After taking on water last year like a leaky boat caught in a hurricane, the Canadian oilpatch has stabilized with benchmark crude prices bobbing around US$60 a barrel and a buoyant outlook for natural gas.
Yet, petroleum producers are remaining cautious when it comes to increasing capital budgets and boosting output levels in 2021.
But Pembina Pipeline Corp. CEO Mick Dilger believes the days of higher spending and rising production are approaching.
“There are two groups of people. The smaller (producers), we are already seeing them drill a little bit more and we are seeing volumes come up on our systems,” Dilger said Wednesday at the Scotiabank CAPP Energy Symposium.
“The North American majors, no one wants to be first to say they are increasing their drilling budgets, but I think they’re probably quietly positioning to do so in the latter half of the year.”
The past 12 months pounded the oil and gas sector, as the pandemic reduced energy demand and a brief oil-price war erupted between OPEC and Russia.
Canadian producers responded by slashing spending by about a third, shutting in record levels of output and kicking off a wave of mergers and acquisitions.
In January, the Canadian Association of Petroleum Producers projected industry capital spending this year would increase by 14 per cent to $27.3 billion from 2020 levels, although it’s down from the 2019 mark.
Many oil and gas producers are still grappling with debt levels that piled up last year. The investment forum this week heard a constant refrain that companies will remain guarded, planning to use surging cash flow levels to patch up balance sheets and return money to investors.
“The real question is what happens in ’22. This is a transition year. We’re getting our mojo back,” Dilger said.
“You are going to see people returning to increased production. It’s just such a good investment.”
A recent report by Peters and Co. said the Canadian petroleum producers it tracks will generate $22 billion in excess cash flow in 2021, above their capital spending and dividend payments.
However, several producers at the online forum stressed they’re concentrating on optimizing the assets they own, not spending more to significantly boost output.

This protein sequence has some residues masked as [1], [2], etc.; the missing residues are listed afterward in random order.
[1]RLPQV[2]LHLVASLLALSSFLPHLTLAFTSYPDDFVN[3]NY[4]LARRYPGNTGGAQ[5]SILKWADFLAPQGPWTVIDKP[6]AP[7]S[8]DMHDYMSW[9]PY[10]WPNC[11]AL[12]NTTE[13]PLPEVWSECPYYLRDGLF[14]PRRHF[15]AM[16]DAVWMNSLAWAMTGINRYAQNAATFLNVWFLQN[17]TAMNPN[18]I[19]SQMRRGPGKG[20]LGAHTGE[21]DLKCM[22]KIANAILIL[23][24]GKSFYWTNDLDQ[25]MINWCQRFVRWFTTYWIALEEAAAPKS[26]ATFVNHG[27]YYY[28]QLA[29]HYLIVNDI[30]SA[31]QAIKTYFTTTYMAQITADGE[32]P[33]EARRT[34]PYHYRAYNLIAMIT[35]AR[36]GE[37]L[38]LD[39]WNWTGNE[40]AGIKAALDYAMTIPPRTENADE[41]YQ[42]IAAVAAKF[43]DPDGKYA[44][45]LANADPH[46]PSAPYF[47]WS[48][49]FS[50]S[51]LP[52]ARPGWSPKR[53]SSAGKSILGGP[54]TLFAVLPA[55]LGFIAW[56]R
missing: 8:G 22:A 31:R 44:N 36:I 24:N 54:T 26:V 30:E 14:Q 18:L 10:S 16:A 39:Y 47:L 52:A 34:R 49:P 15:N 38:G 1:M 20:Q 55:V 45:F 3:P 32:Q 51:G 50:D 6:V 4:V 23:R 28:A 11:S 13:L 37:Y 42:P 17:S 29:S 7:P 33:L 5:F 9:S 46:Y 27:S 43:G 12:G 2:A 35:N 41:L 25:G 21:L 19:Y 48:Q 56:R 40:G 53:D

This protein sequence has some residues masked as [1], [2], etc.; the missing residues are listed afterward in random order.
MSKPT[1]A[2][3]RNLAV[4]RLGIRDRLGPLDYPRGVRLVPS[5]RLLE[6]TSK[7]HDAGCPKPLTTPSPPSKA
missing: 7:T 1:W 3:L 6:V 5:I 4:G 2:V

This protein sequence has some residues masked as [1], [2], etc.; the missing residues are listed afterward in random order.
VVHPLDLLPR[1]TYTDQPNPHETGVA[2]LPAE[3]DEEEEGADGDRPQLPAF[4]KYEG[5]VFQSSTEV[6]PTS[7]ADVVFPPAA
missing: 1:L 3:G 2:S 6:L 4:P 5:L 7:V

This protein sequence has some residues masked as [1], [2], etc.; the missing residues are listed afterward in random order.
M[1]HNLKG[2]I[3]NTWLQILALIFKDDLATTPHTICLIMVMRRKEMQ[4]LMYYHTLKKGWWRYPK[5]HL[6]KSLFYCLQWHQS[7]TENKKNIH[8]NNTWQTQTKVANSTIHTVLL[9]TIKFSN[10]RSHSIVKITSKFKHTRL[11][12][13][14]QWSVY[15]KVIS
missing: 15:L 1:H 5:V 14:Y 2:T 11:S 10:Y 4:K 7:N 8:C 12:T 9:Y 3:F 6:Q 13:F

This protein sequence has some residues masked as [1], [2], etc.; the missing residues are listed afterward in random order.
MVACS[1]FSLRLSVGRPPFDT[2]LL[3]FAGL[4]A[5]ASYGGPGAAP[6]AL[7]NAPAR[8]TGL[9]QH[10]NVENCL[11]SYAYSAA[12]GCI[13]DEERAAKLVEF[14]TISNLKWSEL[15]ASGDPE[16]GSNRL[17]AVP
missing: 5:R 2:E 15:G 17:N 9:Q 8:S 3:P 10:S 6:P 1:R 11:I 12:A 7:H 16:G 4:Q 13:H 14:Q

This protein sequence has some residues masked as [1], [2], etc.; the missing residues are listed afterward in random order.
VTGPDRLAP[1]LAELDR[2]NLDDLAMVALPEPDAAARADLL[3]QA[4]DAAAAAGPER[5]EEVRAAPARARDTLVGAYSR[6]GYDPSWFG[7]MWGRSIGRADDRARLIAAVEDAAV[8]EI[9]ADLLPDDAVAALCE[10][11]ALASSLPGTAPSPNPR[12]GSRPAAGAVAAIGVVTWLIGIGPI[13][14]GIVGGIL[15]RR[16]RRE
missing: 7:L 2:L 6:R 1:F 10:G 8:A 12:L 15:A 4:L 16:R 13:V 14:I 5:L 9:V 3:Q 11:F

“We are focused on returns and not just growth,” said Tim McKay, president of Canadian Natural Resources, the country’s largest petroleum producer.
Whitecap Resources CEO Grant Fagerheim, whose company has grown quickly after making three acquisitions since the downturn started, noted it’s cheaper to buy assets than grow through increased drilling.
Earlier this week, Whitecap announced the purchase of Kicking Horse Oil & Gas, a privately held firm that produces about 8,000 barrels of oil equivalent per day, for $300 million in cash and stock.
“Consolidation was the right call for us to improve sustainability and profitability,” Fagerheim said Tuesday. “Growth is only rewarded if it’s . . . profitable.”
Part of the caution comes from the effect of a prolonged downturn on the sector, a lack of access to capital and investors wanting to see management teams remain disciplined.
While global demand for oil is picking up, it remains below pre-pandemic levels and many governments are
reintroducing public health restrictions
because of another surge of COVID-19 cases.
Vermilion Energy president Curtis Hicks said oil markets are highly volatile, while vaccination levels are critical for economies to open up and grow.
The Calgary-based producer, which is active around the world, is focused on strengthening its balance sheet and reducing debt.
“A lot of pressure has been taken off a lot of companies as a result of the commodity price recovery, but we still have a ways to go as an industry,” Hicks said in an interview.
“We need to get back to full demand, we need to get out of lockdowns globally.”
On the natural gas side of the business, where construction on the LNG Canada project and improved prices have sparked optimism, producers aren’t about to significantly overhaul capital budgets yet.
It’s not a lack of confidence that companies have in their assets that is dampening spending plans, but the desire of shareholders to see supplies remain muted, Birchcliff Energy CEO Jeff Tonken said Wednesday.
“We are getting a very clear message from investors — and that goes for all gas producers in North America — that we’ve been waiting a long time for supply-demand to be in balance,” added Tourmaline Oil Corp. CEO Mike Rose.
“We are there, don’t wreck it with a rapid growth in supply.”
There are some signs oil producers might change their approach if today’s prices hold up.
A new survey by Raymond James of 61 executives of private and public Canadian petroleum producers found that if oil remained at $60 a barrel, half say they’d increase spending this year.
Perhaps most telling is that 28 per cent indicate they would boost their capital budgets by 25 per cent or more.
Some oilpatch executives are already looking to increase capital expenditures but want to see a couple more quarters of solid commodity prices first, said Raymond James analyst Jeremy McCrea.
If that happens, it would set up the Canadian oilpatch for an intriguing final three months of the year.
“If we could get this nasty pandemic and lockdowns behind us, we’d all feel pretty good here in Calgary. I think things are coming back,” added Dilger.
“We have got some upside in the current year but are hoping to get back to normal in 2022 — hitting the play button again.”
Chris Varcoe is a Calgary Herald columnist.
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